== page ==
Survey of Black Americans Finds a Range of Views on Finances, Including Fiscal Nearsightedness Among the Economically Disadvantaged
Black Americans Bear the Brunt of COVID-19’s Economic Fallout
It’s difficult to focus on long-term fiscal stability and building generational wealth when facing more immediate needs like paying bills, or having enough money for an emergency, especially if you’re a Black American bearing the brunt of COVID-19’s economic fallout. A recent survey by NORC and the Joint Center for Political and Economic Studies on the current financial circumstances, aspirations, and barriers faced by Black Americans revealed that one in three adults says their post-pandemic economic situation is worse and that 8 in 10 are focused on meeting relatively immediate financial demands rather than longer-term goals. Despite not benefitting from the current economic recovery and focusing on the here and now, around two-thirds of respondents are somewhat confident about meeting basic expenses during retirement (66 percent) and believe they’re doing a good job preparing for it (60 percent).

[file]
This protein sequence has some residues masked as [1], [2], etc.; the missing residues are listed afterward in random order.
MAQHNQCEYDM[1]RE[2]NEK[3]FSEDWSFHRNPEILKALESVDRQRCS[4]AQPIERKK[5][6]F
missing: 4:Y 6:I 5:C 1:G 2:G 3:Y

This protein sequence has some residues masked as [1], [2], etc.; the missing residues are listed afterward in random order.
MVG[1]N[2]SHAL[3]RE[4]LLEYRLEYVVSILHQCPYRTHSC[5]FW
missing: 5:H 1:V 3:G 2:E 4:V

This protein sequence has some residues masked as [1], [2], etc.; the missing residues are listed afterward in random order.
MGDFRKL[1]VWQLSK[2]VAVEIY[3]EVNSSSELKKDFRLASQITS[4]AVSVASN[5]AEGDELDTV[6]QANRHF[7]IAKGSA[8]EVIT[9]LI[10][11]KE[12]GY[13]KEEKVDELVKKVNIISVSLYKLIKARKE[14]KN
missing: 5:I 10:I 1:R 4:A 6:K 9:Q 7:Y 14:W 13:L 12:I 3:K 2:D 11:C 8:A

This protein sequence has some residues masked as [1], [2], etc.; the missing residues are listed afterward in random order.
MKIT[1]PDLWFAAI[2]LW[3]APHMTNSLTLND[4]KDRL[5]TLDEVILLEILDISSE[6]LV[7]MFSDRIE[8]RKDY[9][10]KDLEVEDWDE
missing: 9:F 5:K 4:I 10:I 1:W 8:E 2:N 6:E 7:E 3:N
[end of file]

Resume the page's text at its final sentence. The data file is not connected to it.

We Included Black Americans Throughout Process of Our Community-Centric Survey
We consulted a broad swath of Black Americans at every step of the survey process, from crafting complex, interrelated questions to sharing the findings. This inclusion helped researchers discover a wide variety of financial attitudes and situations. These differing perspectives were often closely linked to income and education. For instance, respondents earning more than $60,000 per year or those with college degrees tended to be among the 45 percent who said their financial situation was good. This same group said they had a good or very good credit score. By contrast, only 16 percent of Black Americans who make $30,000 or less per year reported having good or very good credit scores.
The study also revealed that respondents consider systemic racism a more significant barrier to their personal and financial aspirations than interpersonal racism.
Researchers say the survey’s extensive, high-quality, actionable data fill a serious gap in national statistics and provide decision-makers with the information they need to connect Black Americans to essential economic opportunities.
This article is from our flagship newsletter, NORC Now. NORC Now keeps you informed of the full breadth of NORC’s work, the questions we help our clients answer, and the issues we help them address.